An ISO 9001:2015 Certified Company

Toll free 1 844 363 1223

Login Now

Need an account?

Register Now

  • Password must contain 8 characters including a lowercase, an upper case and a number.

Tackling Hurdles in Microwave-Assisted Close Vessel Digestion of Carbon-Rich Samples

Got questions ?
Tackling Hurdles in Microwave-Assisted Close Vessel Digestion of Carbon-Rich Samples

Tackling Hurdles in Microwave-Assisted Close Vessel Digestion of Carbon-Rich Samples

Microwave-assisted sample digestions techniques excel in decomposing samples completely by raising the temperature of acid higher than the boiling point. The key to increasing the boiling point of acids is their entrapment in Teflon® lined close digestion vessel. Carbon-rich samples such as vegetation, food, oil, wax, etc., upon reaction with acid, generate gases that increase the pressure build-up in the vessel. The pressure build-up is substantially more comparable to what would be otherwise with water at the same temperature. The pressure sustaining the capacity of digestion vessels then limits the amount of carbon-reach samples that can be digested. These samples invariably have a very low concentration of elements of interest. The typical sample quantity in the range of 100 to 200 mg does not provide an appropriate signal for spectroscopy instruments to estimate concentration with confidence. The analyst seems to have been trapped in the dilemma of whether to decreasing digestion temperatures or sample quantity is way out, as both approaches affect the analytical evaluations adversely.

By and large carbons rich sample have two categories of carbon compounds, aliphatic and aromatic. The aliphatic carbon can be attacked by nitric acid at or under the boiling point. If these samples are treated before treating it into a Microwave Digestion System can help reduce the pressure built-up by half at peak temperatures during microwave-assisted digestions. Effectively sample pre-treatment can be doubling the sample quantity that can be handled for specific vessel type. If the pre-treatment container is not the same as used later in the microwave digestion system, the situation will bring in the need to transfer the sample. The additional reagent will be required to transfer the sample introducing a possible loss of and dilution of the sample. Questron Technologies provides the digestion block that accommodated the Teflon® liners from the Microwave Digestion System model QLABPro and QWAVE. The availability of such a digestion block eliminates the need for sample transfer after pre-treatment.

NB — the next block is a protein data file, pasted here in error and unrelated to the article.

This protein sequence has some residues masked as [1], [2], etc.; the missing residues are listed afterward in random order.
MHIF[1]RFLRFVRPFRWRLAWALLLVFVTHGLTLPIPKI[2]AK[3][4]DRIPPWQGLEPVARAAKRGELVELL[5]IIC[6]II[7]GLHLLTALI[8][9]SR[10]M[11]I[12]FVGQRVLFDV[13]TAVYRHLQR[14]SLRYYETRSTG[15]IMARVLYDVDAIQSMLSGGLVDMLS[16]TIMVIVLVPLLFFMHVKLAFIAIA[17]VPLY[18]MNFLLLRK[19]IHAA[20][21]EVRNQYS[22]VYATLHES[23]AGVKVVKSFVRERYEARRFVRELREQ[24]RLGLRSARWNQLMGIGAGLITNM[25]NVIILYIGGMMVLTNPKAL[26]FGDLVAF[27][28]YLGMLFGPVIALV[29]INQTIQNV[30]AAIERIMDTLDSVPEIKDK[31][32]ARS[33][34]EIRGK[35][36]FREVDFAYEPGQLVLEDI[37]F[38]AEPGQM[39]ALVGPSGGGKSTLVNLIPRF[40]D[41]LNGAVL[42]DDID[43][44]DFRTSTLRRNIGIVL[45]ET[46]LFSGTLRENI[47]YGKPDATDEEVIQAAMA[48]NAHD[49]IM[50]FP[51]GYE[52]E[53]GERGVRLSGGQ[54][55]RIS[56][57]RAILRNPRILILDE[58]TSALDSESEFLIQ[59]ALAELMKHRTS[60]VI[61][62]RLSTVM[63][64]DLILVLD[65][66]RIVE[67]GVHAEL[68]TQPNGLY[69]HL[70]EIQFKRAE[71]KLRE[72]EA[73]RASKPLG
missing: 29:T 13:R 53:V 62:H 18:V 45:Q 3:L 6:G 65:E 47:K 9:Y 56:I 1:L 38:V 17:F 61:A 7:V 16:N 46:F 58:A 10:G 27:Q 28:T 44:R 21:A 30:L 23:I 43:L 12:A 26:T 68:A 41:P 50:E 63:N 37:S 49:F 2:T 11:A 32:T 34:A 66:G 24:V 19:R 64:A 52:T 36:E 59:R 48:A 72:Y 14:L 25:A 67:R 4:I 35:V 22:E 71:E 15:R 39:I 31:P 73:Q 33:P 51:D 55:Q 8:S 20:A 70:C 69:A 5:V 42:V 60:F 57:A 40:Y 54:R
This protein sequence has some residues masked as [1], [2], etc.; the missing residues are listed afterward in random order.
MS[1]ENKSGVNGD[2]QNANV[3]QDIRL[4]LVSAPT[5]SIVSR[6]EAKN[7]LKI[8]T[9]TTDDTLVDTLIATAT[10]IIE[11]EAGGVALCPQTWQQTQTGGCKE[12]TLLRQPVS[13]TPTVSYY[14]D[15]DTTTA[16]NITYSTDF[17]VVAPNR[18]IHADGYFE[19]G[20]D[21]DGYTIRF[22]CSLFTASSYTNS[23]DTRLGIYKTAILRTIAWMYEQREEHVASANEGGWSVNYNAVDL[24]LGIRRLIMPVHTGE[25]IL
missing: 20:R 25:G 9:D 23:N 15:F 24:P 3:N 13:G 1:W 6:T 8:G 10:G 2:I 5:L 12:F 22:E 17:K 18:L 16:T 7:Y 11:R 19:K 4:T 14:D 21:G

Pre-treating the samples with aromatic carbon as a major constituent of the sample does not reduce the built-up pressure while treating them in a microwave digestion system. In such a situation, two-stage digestion can come handy. In the first stage, the sample is treated at 160 °C and once the sample cools down below 100 °C, residual pressure is released. It is essential to release excess pressure in a controlled manner without opening the vessel to avoid loss of sample and acid condensate on the interior of the vessel cap. Questron eVHP vessel is ideally suited for this purpose. The PRV placed on each vessel top can bring down the pressure in the vessel to an atmospheric level through a controlled release of the gas produced as the by-product of digestion reaction. The pressure limit to which PRV can hold the pressure in the vessel is easily adjusted by simply turning of a knob.  PRV is set back to contain the high pressure after controlled release for the second stage of digestion.

In the second stage of the digestion vessel with an undigested portion of the sample is heated to 190 °C where pressure developed will be under the safe working limits of  Digestion Vials. Thus, with the help of the controlled release of reaction gas through PRV, it is possible to handle larger sample quantity.

The effective use of digestion blocks and smart vessel design for microwave-assisted digestion from Questron Technologies Corp. can tackle the hurdle of high-pressure during microwave-assisted digestion of carbon-rich samples.

Do you have a question for us ?

Stay up to date with us